June 23, 2013
June 23, 2013
June 26, 2013
Women in Engineering
23.1371.1 - 23.1371.17
Why Some Community College Students Choose Engineering and Some Don’tThe general public knows little about engineering. Some people still believe that an engineer is“one who drives a train.” The word engineer may be associated with “engine” and “someonewho “designs and builds things.” This does not sound very exciting. Authored by a Committeeon Public Understanding of Engineering Messages, “Changing the Conversation” was publishedin 2008. Slogans and tag lines were tested for their appeal to adults, teens, underrepresentedminorities, and females. Using the results of this research, the University of Colorado, Boulderhas sharply increased their recruitment of women into engineering and now boasts that 23.6% oftheir engineering students are female, well above the national average of 19%.For the past 10 years, engineering outreach programs have been conducted by a major universitywith local and rural community colleges. Currently, in the fourth year of a National ScienceFoundation STEP grant with a focus on five rural community colleges (CCs), engineeringprofessors and staff go into these classrooms and encourage students to consider engineering as acareer. The results of the “Changing the Conversation” research are being used along with ourown experience. This paper is an attempt to quantify how these potential transfer students viewand understand engineering. A survey was given to students at four non-metropolitan CCs andthen analyzed and compared from school to school to answer the following questions: “What arethe characteristics of your ideal career?”, “What about engineering attracts or does not attractyou?”, “Are the views on engineering the same from CC to CC?”, “Is there a difference inperception of engineering and computer science by gender, ethnicity, or school?”The students are first surveyed on their perception of an ideal career: “What do they want to dowhen they grow-up?” Next the students are asked to estimate their general understanding ofengineering. Then those students for which engineering is their career choice are asked toidentify from a list which factors are true for them in this choice. Example factors include: goodincome, quantity of jobs available, job location, exciting work, desire to help people, and desireto make a difference. If a student has not chosen engineering as a career, s/he is asked to checkall factors that led to that decision. Factors include: do not like math, not good enough in math,do not like physics, do not like computers, don’t know much about engineering, don’t want to bea “geek” or “nerd”, and think that engineering is too hard.The survey results are analyzed for trends by age, gender, ethnicity, and school. Differences arenoted such as “Want a challenging career” was the most important to students at one school,while “Want a good paying job” was the most important factor for choosing engineering atanother school. Based on the results, suggestions are given for improving the messages that wegive to CC potential engineering transfer students.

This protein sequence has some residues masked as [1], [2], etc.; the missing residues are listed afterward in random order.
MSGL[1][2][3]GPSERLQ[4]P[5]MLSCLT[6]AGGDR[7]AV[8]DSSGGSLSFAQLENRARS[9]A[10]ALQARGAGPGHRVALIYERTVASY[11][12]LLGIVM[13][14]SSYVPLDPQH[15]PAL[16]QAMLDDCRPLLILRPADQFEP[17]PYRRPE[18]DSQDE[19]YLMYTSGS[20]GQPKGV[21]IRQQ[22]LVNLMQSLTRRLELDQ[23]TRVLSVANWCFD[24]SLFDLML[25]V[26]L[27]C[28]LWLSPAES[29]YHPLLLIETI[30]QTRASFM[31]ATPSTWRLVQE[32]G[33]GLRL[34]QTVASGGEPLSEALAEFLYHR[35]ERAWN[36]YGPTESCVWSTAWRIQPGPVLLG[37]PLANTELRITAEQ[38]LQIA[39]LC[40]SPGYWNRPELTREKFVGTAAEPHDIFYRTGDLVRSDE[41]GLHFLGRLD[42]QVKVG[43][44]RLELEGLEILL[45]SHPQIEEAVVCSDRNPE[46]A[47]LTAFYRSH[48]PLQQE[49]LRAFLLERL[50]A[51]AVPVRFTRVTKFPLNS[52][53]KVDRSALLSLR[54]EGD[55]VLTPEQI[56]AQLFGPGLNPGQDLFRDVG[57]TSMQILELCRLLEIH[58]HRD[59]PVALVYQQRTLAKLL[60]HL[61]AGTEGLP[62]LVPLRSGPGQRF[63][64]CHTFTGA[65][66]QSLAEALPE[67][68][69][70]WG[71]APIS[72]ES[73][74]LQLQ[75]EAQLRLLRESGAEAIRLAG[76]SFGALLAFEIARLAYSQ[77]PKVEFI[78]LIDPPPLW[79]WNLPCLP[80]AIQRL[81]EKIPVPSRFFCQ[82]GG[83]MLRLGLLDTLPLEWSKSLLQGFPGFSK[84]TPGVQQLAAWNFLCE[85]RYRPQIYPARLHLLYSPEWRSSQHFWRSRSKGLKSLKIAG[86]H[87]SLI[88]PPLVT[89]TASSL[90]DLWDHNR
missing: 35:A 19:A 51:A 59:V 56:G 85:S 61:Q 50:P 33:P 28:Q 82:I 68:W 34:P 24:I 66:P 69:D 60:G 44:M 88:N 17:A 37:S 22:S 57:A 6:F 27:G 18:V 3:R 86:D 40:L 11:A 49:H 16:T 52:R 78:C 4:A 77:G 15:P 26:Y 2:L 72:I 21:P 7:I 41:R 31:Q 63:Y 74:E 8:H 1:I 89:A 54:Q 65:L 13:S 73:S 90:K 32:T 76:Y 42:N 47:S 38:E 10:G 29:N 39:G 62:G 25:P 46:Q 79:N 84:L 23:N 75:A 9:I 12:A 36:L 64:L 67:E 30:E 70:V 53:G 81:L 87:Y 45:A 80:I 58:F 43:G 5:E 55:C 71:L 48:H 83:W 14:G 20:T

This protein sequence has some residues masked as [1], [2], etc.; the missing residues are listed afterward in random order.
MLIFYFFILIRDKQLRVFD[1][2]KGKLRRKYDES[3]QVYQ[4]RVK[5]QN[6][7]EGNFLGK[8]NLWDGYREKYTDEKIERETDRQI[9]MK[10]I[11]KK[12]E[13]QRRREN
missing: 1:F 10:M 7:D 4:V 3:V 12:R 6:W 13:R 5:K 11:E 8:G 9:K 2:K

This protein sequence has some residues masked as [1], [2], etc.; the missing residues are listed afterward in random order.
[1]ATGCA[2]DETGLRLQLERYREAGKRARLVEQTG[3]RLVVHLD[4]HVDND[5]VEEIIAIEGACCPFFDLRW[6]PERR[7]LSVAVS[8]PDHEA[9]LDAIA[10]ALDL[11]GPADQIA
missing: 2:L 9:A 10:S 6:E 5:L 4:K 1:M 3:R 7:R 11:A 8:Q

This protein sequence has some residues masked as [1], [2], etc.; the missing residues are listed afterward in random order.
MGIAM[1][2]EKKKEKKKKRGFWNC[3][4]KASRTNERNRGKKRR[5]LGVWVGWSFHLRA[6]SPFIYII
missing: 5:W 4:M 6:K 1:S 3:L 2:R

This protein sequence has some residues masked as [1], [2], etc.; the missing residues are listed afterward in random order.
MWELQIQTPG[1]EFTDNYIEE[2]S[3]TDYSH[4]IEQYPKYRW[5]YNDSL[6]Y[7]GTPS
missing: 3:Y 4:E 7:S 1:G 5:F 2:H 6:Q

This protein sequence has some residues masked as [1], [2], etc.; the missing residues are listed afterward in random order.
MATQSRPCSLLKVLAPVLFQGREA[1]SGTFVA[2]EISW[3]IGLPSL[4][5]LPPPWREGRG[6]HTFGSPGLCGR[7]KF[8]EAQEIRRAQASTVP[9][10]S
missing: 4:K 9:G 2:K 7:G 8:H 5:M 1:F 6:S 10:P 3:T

Anderson-Rowland, M. R., & Rodriguez, A. A., & Grierson, A. (2013, June), Why Some Community College Students Choose Engineering and Some Don't Paper presented at 2013 ASEE Annual Conference & Exposition, Atlanta, Georgia. https://peer.asee.org/22756
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